As the rebirth of Detroit continues signs of decay remain.
There are still 25,000 vacant houses in the city but there's now a detailed plan to deal with the problem.
As we know the plan hasn't been perfect but since Mayor Mike Duggan took office, more than 12,000 homes have been demolished. About 3,000 were rehabbed and reoccupied through the Land Bank. This plan is the most aggressive yet.
"We were afraid some of our student on the way going home would go into the buildings," said Mackenzie Elementary principal Deangelo Alexander.
But not anymore.
Alexander said thanks to Mayor Mike Duggan's aggressive new plan to take care of the remaining dangerous eyesores that line city streets - starting with the two abandoned houses that sit across the street from his school.
"I love it," he said. "For a long time we didn't pay attention to it. We just let it go and talk about it, but something is being done about it."
There are 25,000 vacant homes left in the city. Over the next two years FOX 2 is told 5,000 will be rehabbed and reoccupied.
About 9,000 will be demolished and 11,000 remaining homes will be boarded up.
"It is all about blight removal," said Ray Solomon, Department of Neighborhoods. "It is all about blight removal and blight safety. This is one step closer to do this."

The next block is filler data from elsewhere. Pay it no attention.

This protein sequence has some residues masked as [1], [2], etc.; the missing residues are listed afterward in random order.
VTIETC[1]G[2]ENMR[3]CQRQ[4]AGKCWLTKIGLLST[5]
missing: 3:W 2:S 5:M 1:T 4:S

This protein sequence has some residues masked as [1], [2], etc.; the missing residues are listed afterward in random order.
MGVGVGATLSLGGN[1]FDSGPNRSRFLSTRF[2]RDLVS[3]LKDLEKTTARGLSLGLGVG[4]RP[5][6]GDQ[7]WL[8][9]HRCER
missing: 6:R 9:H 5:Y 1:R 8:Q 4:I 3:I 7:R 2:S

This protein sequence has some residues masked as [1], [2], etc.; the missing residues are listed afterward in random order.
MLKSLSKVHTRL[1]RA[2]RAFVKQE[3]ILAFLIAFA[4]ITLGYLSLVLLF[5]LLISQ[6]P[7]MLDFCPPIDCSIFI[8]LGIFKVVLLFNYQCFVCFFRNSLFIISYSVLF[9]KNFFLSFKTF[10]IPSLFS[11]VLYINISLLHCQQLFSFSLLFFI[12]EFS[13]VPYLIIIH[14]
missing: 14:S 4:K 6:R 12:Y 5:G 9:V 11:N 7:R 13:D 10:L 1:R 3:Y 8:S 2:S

Solomon is the head of Detroit's Department of Neighborhoods and is going to be working with residents to find those problem houses.
The city will then contract with outside organizations, which have not yet been selected to do the actual boarding of houses.
FOX 2: "What do you say to people who say 'I am sick of looking at these houses, boarding up isn't going to help.'"
"Well it's a start," Solomon said. "We started with 40,000 houses and demo’ d 12,000. I mean Detroit did not get here overnight and this is the most aggressive plan we've seen."
Geraldine Smith has lived on Wyoming for more than 40 years and she agrees that it is progress.
"If they (aren't any) good, tear them down," she said. "But right now it's alright to board them up until they tear them down."
The city will foot the bill of $9 million out of the blight removal funds. Starting Aug. 1, crews plans to start boarding up 100 to 200 houses a week. Some will be rehabbed and some secured before they can be eventually torn down.
Houses that Alexander hopes one day will become occupied homes.
"Hopefully they will become available for our parents to possibly move into them," he said. "That's what the hope is."